The daily Nebraskan. ([Lincoln, Neb.) 1901-current, January 31, 1995, Page 7, Image 7

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Tuesday, January 31,1995 Page 7
on guards
By Mitch Sherman
Senior Reporter
Before the season, the play of the guards on
the Nebraska basketball team was not supposed
to be a problem.
The Comhusker perimeter players were
prepared to stake their claim as the best
backcourt in the Big Eight.
Four games and three losses into the confer
ence season, starting guards Erick Strickland,
Jaron Boone and Tom Wald are certainly con
tributing their share of points to the offense —
perhaps too many points, forward Terrance
Badgett said.
“Whatever you are going to do,” Badgett
said, “you have to get your big men the ball.
That’s kind of the heart of the team.”
In conference play, Wald, Strickland and
Boone have accounted for 58.8 percent of the
Huskers’ scoring. Starting post players Mikki
Moore and Badgett are scoring only 16.5 per
cent of the team’s points.
“I think Strickland and Tom and Jaron will
realize that you have to get the ball in.”
They already have.
“We have got to use our big men more,” said
Boone, whose 16.3 points per game rank sec
ond to Strickland’s 17.1. “I think we have got
to recognize when they are in the game and get
it down to them more. Sometimes we get so
guard-oriented that our offense isn’t so hard to
Coaches face
heavy stress
during season
By Trevor Parks
Staff Reporter
With college basketball becoming a big
business, coaches are being placed under a
tremendous amount of pressure.
The same follows for Big Eight coaches who
know that no matter how much success they’re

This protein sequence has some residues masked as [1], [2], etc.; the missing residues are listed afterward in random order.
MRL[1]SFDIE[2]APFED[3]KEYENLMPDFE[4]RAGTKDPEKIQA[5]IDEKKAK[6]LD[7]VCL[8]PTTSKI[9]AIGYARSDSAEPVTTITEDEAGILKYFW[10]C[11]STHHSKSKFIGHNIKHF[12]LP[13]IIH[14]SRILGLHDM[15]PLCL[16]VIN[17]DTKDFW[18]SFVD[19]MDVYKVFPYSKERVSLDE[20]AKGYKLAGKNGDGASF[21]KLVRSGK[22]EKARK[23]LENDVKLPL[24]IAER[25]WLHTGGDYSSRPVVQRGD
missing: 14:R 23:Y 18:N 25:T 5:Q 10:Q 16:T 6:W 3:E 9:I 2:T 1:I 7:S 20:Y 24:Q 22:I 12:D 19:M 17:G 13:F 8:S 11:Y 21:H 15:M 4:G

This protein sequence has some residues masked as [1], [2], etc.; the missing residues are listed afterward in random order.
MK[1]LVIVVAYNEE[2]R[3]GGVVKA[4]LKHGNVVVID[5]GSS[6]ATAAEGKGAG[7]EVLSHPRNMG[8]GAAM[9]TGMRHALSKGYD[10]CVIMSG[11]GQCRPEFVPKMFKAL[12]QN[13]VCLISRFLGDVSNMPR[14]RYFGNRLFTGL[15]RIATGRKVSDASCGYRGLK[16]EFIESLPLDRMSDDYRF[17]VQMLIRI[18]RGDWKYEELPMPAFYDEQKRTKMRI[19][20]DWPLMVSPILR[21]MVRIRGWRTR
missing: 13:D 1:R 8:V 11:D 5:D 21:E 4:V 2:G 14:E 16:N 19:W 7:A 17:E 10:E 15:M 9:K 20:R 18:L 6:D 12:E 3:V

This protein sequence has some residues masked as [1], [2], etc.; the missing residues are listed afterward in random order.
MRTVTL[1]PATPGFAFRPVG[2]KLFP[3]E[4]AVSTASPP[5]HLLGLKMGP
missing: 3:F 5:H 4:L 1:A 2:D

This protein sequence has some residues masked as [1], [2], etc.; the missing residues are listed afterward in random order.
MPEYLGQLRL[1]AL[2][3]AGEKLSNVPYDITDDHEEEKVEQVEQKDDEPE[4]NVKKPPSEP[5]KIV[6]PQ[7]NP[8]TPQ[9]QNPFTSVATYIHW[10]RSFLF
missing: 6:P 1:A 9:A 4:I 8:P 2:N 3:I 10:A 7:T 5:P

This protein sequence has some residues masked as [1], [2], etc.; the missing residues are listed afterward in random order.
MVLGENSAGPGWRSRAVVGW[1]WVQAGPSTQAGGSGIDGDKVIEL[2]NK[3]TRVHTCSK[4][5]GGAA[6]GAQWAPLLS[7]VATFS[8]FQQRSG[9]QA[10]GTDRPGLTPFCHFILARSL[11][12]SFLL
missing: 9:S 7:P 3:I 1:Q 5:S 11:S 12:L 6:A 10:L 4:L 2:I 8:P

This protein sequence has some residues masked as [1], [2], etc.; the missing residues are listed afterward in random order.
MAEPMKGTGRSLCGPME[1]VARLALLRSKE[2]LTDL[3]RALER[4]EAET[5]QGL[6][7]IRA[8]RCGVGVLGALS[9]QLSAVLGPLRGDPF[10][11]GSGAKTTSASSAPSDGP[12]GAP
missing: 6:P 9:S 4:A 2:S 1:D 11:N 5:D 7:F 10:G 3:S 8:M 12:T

having, they'are always under scrutiny.
Kansas coach Roy Williams said the pres
sure to win was immense.
“I have always felt no one has put pressure
on me like I do on myself,” he said. “It’s not
going to bother me as much as I bother myself.”
This season, two NCAA basketball coaches
Waiting it out
Nebraska basketball player Emily Thompson catches a pass while shooting around last week. Thompson tore her
anterior cruciate ligament and is redshirting this season.
Center works hard to play another day
By Jeff Griesch
Senior Reporter
Emily Thompson wants to help the Ne
braska women’s basketball team.
The Comhuskers have been plagued with
injuries all season and could use a fresh set
of legs to spark a turnaround after a 2-5
conference start.
Thompson would love to be the player to
ignite the Huskers, but one of her legs isn’t
strong enough.
The 6-foot-3 sophomore center from
Springfield, Mo., tore the anterior cruciate
ligament in her right knee Sept. 14 in a,
pickup game and has missed the entire
Thompson should be healthy enough to
return to practice next week, but she will not
Instead, Thompson will continue to work
on improving her leg strength while
She knows that rehabilitating her leg
slowly will help her in the long run, but
Thompson said she was mentally, ready to
play right now.
“I feel like I can be playing and running
and doing everything today,” Thompson
said. “My mind thinks I can do more than
my body is letting me do. It is kind of
frustrating. I want to be out there.”
Last season, Thompson averaged 5.1
points and 4.0 rebounds per game, and
Nebraska coach Angela Beck said she would
like to have Thompson back.
“Having Emily would make a huge dif
ference,” Beck said. “She is a true center
who could pound the boards and get us some
big rebounds. Having her would be big, but
we’re not going to risk bringing her back to
save our season.”
Although Thompson may have lost any
chance to play this season, her season has
not been a total loss.
While she sits, she learns.
“I have learned a ton this season just
watching the games,” Thompson said. “I
feel like I have a whole new perspective on
the game.
“I have learned to see the game from the
guard’s point of view. Instead of being on
“My mind thinks I can do
more than my body is letting
me do. It is kind of
frustrating. I want to be out
there. ”
Sophomore center
the inside and looking out, I have been on
the outside looking in, and it gives you a
better understanding of the whole offense
and the whole game.”